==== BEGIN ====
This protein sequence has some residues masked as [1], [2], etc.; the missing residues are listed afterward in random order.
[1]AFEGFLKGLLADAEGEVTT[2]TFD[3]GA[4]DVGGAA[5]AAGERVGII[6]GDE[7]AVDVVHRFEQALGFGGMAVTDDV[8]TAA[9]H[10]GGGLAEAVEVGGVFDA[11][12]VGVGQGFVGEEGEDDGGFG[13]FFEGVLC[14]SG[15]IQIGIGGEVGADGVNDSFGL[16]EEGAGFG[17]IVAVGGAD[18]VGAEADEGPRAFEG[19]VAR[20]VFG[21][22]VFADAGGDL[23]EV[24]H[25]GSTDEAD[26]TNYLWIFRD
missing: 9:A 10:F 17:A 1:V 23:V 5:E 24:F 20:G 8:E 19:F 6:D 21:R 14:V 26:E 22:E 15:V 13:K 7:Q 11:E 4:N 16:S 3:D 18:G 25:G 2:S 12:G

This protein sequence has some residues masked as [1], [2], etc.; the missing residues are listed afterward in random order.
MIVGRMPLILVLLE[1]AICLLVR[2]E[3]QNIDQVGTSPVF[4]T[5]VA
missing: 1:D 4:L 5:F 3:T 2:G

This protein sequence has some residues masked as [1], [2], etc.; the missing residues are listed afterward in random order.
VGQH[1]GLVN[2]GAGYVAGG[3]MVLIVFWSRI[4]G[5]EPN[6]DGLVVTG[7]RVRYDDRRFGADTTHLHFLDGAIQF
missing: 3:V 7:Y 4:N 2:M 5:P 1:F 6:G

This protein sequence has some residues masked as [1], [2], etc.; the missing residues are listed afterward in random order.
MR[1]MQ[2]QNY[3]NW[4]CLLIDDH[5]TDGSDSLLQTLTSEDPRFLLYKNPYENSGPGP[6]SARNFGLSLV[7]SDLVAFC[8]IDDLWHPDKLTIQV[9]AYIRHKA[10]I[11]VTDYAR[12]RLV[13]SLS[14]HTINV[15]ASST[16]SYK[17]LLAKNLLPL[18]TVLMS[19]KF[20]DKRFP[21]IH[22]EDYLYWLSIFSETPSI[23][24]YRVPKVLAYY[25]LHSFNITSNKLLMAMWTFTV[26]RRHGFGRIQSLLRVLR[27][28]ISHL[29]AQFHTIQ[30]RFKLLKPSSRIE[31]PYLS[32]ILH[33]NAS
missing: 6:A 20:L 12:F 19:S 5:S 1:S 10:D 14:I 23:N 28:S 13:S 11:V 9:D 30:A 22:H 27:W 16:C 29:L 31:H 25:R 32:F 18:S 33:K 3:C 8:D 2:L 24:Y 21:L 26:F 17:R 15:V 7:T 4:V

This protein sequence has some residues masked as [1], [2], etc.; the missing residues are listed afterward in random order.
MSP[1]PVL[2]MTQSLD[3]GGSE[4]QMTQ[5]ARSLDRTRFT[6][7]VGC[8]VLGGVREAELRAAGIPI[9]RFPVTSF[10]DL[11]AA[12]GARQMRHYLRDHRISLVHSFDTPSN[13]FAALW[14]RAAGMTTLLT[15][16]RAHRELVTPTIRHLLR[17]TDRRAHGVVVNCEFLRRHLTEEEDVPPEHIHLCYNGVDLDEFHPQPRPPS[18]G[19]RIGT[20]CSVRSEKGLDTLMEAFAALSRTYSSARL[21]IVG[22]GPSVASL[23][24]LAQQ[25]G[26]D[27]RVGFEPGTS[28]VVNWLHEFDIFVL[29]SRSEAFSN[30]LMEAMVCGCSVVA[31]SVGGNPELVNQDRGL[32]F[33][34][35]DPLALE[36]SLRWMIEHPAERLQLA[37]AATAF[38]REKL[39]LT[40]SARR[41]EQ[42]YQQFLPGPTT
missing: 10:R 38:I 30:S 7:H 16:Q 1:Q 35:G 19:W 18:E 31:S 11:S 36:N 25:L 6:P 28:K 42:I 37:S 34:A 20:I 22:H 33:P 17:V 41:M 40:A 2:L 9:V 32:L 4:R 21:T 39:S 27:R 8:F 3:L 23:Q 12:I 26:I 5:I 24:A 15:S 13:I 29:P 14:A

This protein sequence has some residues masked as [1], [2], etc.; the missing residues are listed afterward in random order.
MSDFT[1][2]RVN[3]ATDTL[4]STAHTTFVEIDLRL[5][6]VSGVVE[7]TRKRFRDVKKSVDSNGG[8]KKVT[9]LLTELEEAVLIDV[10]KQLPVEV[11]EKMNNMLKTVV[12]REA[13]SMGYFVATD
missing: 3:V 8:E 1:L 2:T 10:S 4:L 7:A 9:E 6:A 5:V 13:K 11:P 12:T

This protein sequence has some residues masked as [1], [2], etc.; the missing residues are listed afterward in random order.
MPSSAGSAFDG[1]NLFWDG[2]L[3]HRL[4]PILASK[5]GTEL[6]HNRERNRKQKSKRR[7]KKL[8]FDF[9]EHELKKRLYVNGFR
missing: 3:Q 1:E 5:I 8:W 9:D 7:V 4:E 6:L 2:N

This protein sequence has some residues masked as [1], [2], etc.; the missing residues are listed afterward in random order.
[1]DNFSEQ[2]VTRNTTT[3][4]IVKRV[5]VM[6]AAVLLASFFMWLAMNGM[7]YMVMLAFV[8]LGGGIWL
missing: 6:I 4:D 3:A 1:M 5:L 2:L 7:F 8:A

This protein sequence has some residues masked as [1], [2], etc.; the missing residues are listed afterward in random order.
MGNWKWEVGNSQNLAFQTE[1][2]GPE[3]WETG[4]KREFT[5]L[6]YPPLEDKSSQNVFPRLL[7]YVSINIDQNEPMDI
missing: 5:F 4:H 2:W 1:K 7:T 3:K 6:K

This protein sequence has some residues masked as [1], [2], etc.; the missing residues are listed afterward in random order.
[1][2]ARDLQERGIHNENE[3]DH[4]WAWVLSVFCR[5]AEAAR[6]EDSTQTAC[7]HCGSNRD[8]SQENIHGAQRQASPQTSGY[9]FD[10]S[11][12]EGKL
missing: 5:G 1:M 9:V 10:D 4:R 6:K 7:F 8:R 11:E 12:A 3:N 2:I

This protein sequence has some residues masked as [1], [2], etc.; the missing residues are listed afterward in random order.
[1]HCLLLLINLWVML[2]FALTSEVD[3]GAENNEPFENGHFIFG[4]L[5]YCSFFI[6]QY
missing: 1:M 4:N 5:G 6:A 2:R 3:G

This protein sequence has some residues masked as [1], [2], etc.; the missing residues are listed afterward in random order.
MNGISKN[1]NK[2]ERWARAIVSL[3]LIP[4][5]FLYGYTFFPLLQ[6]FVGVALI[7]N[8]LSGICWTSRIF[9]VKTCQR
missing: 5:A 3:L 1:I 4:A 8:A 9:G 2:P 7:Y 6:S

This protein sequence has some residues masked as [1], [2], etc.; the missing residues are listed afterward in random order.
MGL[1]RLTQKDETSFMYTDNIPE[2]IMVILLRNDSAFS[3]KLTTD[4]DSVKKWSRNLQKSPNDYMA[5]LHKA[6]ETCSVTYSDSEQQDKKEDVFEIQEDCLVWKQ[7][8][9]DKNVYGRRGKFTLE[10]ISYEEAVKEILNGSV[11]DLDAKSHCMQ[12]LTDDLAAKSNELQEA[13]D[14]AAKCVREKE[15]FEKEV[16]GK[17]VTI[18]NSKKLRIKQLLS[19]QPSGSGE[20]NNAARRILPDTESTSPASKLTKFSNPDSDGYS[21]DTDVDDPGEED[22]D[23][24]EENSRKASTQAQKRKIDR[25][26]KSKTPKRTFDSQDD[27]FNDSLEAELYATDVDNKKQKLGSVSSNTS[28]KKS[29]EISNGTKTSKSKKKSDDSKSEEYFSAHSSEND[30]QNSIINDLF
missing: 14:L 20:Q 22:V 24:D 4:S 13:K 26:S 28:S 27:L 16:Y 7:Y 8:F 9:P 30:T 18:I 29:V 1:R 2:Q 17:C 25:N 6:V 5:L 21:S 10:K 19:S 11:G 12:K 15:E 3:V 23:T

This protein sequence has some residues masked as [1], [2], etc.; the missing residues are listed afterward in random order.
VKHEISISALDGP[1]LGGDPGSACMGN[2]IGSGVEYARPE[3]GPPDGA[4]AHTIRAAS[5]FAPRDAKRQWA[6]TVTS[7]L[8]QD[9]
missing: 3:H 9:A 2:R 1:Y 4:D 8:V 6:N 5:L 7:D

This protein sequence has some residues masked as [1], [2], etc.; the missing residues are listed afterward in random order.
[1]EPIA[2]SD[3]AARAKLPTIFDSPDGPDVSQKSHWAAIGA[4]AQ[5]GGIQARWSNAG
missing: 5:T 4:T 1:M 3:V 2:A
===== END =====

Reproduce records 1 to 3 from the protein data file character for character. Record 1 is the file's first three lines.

This protein sequence has some residues masked as [1], [2], etc.; the missing residues are listed afterward in random order.
[1]AFEGFLKGLLADAEGEVTT[2]TFD[3]GA[4]DVGGAA[5]AAGERVGII[6]GDE[7]AVDVVHRFEQALGFGGMAVTDDV[8]TAA[9]H[10]GGGLAEAVEVGGVFDA[11][12]VGVGQGFVGEEGEDDGGFG[13]FFEGVLC[14]SG[15]IQIGIGGEVGADGVNDSFGL[16]EEGAGFG[17]IVAVGGAD[18]VGAEADEGPRAFEG[19]VAR[20]VFG[21][22]VFADAGGDL[23]EV[24]H[25]GSTDEAD[26]TNYLWIFRD
missing: 9:A 10:F 17:A 1:V 23:V 5:E 24:F 20:G 8:E 19:F 6:D 21:R 14:V 26:E 22:E 15:V 13:K 7:Q 11:E 4:N 16:S 3:D 18:G 25:G 2:S 12:G

This protein sequence has some residues masked as [1], [2], etc.; the missing residues are listed afterward in random order.
MIVGRMPLILVLLE[1]AICLLVR[2]E[3]QNIDQVGTSPVF[4]T[5]VA
missing: 1:D 4:L 5:F 3:T 2:G

This protein sequence has some residues masked as [1], [2], etc.; the missing residues are listed afterward in random order.
VGQH[1]GLVN[2]GAGYVAGG[3]MVLIVFWSRI[4]G[5]EPN[6]DGLVVTG[7]RVRYDDRRFGADTTHLHFLDGAIQF
missing: 3:V 7:Y 4:N 2:M 5:P 1:F 6:G